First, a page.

When the nurse handed me my son, safely delivered after an emergency C-section, I stared at her blankly. My body had been through hell to bring his little life into the world, and I needed a few minutes to catch my breath. I wasn’t ready to be a mother, even though his strong-willed soul careened into our world like a freight train, an early indicator of his bigger-than-life personality. As the nurse placed him in my arms, I felt panic rise in my chest.
The nurse clearly wasn’t aware that I killed houseplants easily and had never owned a pet. I felt underqualified and scared, and when he lustily screamed into my chest, demanding to breastfeed, I was pretty sure I was in over my head. I could barely manage the adult skills of paying bills and filling up the gas tank before it was buried on empty. How was I supposed to take care of an infant?
Some women instinctually know how to care for a baby and take to motherhood like a duck to water.
I was not one of those women.
I found the infant years to be tedious, difficult, and if I’m being honest, boring. Don’t get me wrong: I loved the smell of their tiny heads after a bath and the way their chubby (and sticky) fingers grasped mine as we slowly shuffled toward the grocery store. I craved the story-time cuddles before bed, and I delighted in recording their milestones, one by one.
But I sucked at being a mom to infants and toddlers because I wanted more in my life than arguing with a 3-year-old because his sock was “hurty.” I craved intelligent conversation rather than naptime battles and meltdowns over vegetables that are green. People used to say, “Oh, they grow so fast. Cherish these days!” and I’d roll my eyes. I couldn’t wait for my kids to be little grown-ups.
And I don’t mind saying that I’m a better mom now that my kids are teens.
See, although teens come with their own set of challenges, it’s been years since I’ve had to clean up a diaper blowout, and frankly, life on the other side of sleep deprivation is pretty damned awesome. While I knew that I’d enjoy raising older kids, I had no way of knowing the unexpected joy having older kids would bring to my life.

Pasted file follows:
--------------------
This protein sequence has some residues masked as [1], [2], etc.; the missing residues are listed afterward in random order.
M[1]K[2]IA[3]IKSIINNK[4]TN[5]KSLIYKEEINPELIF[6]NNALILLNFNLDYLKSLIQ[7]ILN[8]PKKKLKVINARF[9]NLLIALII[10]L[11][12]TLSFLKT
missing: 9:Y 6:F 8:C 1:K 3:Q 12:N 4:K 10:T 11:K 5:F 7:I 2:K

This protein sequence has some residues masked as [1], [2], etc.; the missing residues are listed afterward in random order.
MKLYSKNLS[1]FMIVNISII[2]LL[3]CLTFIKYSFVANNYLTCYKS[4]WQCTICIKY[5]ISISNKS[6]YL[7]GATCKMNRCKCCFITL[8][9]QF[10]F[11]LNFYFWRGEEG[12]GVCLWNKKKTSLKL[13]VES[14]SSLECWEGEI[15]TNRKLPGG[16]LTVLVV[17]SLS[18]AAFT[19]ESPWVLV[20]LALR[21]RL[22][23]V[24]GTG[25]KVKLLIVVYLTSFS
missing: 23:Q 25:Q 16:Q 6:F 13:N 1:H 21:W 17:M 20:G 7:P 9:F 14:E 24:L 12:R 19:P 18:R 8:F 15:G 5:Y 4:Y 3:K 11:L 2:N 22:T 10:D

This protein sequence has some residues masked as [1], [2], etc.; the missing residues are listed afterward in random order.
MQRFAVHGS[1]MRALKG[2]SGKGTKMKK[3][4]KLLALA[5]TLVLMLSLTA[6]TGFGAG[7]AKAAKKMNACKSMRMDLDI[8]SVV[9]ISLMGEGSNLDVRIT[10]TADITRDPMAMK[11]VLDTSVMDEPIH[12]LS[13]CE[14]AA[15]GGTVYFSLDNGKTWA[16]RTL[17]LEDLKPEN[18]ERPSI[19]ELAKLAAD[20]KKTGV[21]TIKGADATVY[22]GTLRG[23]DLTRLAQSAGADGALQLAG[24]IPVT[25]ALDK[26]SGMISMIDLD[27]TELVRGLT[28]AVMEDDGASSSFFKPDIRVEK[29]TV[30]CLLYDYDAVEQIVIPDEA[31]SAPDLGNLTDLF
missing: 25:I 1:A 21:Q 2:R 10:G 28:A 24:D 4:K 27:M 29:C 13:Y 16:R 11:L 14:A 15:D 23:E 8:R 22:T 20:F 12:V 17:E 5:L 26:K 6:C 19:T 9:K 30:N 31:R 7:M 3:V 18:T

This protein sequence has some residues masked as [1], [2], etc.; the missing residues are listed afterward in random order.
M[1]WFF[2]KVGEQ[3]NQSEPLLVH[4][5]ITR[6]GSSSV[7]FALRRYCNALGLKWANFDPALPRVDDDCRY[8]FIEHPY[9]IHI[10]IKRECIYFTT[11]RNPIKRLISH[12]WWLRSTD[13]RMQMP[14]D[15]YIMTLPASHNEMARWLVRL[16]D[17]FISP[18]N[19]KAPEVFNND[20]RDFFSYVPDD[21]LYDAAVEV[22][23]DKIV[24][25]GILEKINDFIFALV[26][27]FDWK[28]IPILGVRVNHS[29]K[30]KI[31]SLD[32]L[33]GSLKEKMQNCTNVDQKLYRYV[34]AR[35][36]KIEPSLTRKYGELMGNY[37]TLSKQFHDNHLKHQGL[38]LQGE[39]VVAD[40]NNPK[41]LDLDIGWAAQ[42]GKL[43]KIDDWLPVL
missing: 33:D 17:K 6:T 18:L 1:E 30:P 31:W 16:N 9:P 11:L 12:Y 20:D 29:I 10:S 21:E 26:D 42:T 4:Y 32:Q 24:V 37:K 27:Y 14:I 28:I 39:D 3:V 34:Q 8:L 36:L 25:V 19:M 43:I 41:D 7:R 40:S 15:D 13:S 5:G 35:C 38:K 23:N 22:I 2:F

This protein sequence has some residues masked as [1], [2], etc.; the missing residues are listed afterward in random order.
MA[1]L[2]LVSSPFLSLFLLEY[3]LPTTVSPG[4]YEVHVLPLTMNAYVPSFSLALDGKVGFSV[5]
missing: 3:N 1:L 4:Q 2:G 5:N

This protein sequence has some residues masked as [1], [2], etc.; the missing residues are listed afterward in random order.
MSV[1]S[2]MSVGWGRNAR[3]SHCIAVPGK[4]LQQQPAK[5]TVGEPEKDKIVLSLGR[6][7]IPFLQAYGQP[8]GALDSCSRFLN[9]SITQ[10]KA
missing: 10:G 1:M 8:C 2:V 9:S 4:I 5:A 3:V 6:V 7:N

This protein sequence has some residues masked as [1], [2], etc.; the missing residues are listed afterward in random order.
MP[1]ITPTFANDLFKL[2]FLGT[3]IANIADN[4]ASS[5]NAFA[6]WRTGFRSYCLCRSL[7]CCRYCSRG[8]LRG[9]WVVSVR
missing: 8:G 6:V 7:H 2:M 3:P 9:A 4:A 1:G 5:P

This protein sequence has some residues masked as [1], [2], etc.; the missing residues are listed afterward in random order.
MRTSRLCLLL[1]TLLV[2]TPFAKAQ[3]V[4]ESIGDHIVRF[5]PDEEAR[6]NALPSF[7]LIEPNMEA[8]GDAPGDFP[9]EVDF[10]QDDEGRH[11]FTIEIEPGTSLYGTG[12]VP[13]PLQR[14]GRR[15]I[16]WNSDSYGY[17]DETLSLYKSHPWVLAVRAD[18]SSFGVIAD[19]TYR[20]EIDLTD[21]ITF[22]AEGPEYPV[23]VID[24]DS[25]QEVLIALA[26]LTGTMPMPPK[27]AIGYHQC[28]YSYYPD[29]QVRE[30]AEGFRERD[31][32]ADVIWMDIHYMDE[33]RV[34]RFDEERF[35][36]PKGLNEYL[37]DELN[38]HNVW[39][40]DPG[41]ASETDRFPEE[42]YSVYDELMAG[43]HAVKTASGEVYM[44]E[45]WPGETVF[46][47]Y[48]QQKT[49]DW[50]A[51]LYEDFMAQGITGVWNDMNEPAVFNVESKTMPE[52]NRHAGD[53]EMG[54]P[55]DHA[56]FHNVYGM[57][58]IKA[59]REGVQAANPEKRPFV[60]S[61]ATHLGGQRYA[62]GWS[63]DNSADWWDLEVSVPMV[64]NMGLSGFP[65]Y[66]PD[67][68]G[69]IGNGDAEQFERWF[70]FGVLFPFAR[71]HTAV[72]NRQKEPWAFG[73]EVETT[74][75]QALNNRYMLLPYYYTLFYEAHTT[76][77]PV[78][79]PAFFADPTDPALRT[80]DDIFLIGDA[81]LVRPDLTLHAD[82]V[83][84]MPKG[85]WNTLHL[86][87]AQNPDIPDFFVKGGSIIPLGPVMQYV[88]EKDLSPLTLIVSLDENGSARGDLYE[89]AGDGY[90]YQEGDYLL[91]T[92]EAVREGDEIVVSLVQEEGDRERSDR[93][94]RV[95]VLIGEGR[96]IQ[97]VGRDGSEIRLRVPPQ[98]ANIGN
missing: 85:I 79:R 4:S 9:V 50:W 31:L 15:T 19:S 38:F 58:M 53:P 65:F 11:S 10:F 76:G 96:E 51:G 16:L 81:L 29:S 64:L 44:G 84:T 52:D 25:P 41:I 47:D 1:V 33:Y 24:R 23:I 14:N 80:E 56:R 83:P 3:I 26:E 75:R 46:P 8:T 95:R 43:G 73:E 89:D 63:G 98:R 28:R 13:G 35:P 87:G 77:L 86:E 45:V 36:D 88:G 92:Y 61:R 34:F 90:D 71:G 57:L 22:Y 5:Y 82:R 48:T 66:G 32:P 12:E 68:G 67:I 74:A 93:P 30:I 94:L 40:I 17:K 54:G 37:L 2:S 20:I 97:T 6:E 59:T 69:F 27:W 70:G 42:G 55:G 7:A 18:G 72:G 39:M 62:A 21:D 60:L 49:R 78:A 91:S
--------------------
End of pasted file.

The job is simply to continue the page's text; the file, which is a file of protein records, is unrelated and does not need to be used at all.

1. Older kids are in on the joke.
Ask any parent of a teen and they’ll tell you that the day they realized their kid had a sense of humor is almost better than their first steps. There’s nothing like lively, humorous banter with your older kids, and when they have a whip crack sense of humor or impeccable timing, parenting suddenly becomes a lot more fun.
2. Older kids can make sandwiches.
When my kids were small, I spent my days in the kitchen. Breakfast was a shitshow of smeared peanut butter and baby food and the mess of bottles and dishes was unending. No sooner had I cleaned up breakfast than it was time for lunch. And then dinner. And everything had to be steamed, chopped, spoon-fed, and wiped off the floor. But feeding teens is as easy as maintaining a fully stocked pantry and pointing them in the direction of the refrigerator when they are hungry. It’s liberating beyond words.
3. Older kids can be left at home — which means date night.
When we realized our kids were old enough to be left to their own devices (literally, their phones on the couch), my husband and I practically skipped down the street to happy hour. We’ve had the chance to reconnect and rekindle our relationship, and that’s been one of the most unexpected pleasures of having teens in the house. That, and not having to drag two grumpy kids to the grocery store. Seriously, how did I ever manage with toddlers?
4. Older kids mean you can have your career back.
I chose to stay home with our kids when they were small, and though I wouldn’t change my decision, my career certainly took a blow when I put it on the back-burner. Once my kids were in school full-time, it became clear that I could revive my passions. And it’s been heavenly to put my dreams back in focus.
5. Older kids are your reward for the toddler years.
Timeouts. Tantrums. Sleepless nights. Toddlers are assholes. I often joke that my daughter spent more time in timeout than she did out of it when she was 3. But somewhere along the way, the fruits of your labor become apparent, and you realize that your teens are turning out to be pretty awesome people. And you want to spend time with them because they’ve grown into the young people you hoped they’d mold into. And while, yes, teens have their own version of tantrums in the form of eye-rolling and door slamming, they are still easier to deal with than a threenager’s epic meltdowns.
I’ve long since forgiven myself for not loving the toddler years and have settled into the knowledge that I’m a better mother with kids I can talk to on an intellectual level. I freely admit that I don’t miss having to purée baby food, and I’m really cool with not having to wipe asses. And when I’m sitting on the couch, watching an ’80s movie with my kids, and they laugh in all the right places, I know I’m doing an okay job by them.
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